Hyundai is looking to pull the plug on electric vehicle (EV) charging.
Hyundai-Kia America Technical Center, Inc. (HATCI), a research and development group based in Ann Arbor, Mich., and Mojo Mobility have been awarded a federal grant to develop wireless charging stations for EVs.
The system will allow EVs to be charged while parked without the need for a physical plug. If the technology becomes more widespread, it could mean that EVs won’t need as many batteries and can be lighter. It could also make EVs more practical, as owners will no longer need to plug in their vehicles to charge them up.
The vehicle doesn’t need to be precisely parked over the charger, as the system allows for a margin of error and will still charge the vehicle. HATCI calls it “position-free charging.”
HATCI and Mojo Mobility is developing the technology in three phases. The first two are already complete. In phase one, the two companies developed the wireless charger with 85 percent charger-to-vehicle efficiency that could send over 10 kW of power to the vehicle.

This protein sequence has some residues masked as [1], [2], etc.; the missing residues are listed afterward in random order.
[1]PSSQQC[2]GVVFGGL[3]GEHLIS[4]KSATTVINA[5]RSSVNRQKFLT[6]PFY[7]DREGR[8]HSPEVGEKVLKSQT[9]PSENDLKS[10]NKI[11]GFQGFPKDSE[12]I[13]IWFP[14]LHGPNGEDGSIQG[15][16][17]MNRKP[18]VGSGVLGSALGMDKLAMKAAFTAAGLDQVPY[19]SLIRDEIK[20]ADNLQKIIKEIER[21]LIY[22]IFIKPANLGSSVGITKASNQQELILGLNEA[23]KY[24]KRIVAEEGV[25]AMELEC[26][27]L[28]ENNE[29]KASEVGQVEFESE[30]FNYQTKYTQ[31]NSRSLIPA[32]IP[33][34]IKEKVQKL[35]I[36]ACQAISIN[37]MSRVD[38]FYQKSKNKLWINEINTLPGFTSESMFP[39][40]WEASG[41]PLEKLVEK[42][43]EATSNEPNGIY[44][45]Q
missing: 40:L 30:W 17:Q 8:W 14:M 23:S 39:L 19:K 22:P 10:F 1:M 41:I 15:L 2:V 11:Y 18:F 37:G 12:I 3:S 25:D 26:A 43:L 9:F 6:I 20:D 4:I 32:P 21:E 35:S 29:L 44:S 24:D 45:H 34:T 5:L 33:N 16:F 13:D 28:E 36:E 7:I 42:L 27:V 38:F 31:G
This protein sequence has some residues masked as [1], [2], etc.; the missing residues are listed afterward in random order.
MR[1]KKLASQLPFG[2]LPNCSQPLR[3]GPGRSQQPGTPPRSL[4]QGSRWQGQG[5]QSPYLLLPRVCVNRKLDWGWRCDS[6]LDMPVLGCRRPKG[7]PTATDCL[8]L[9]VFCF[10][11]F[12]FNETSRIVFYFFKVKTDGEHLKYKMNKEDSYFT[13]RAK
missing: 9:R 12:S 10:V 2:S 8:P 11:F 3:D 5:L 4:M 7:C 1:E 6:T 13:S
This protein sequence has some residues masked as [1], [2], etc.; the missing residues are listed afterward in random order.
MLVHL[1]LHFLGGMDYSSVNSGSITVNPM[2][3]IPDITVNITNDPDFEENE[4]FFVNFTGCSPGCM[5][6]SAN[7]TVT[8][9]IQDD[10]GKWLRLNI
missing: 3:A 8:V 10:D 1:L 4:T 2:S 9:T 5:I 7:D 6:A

In phase two, the companies developed a compact system made especially for the Kia Soul EV that had 92 percent efficiency.
Phase three will test the system’s durability and will also focus on safety and performance. This phase will use a fleet of five Soul EVs to determine real-world performance.
The grant is sponsored by the U.S. Department of Energy’s (DOE) Office of Energy Efficiency and Renewable Energy (EERE), Vehicle Technologies (VT) program. Mojo Mobility is a specialist in wireless charging technology and makes wireless charging systems for phones, laptops, tablets and wearables.
HATCI and Mojo Mobility haven’t announced when the system will be available for sale.
Check out this TFLcar first drive review of the 2015 Kia Soul EV: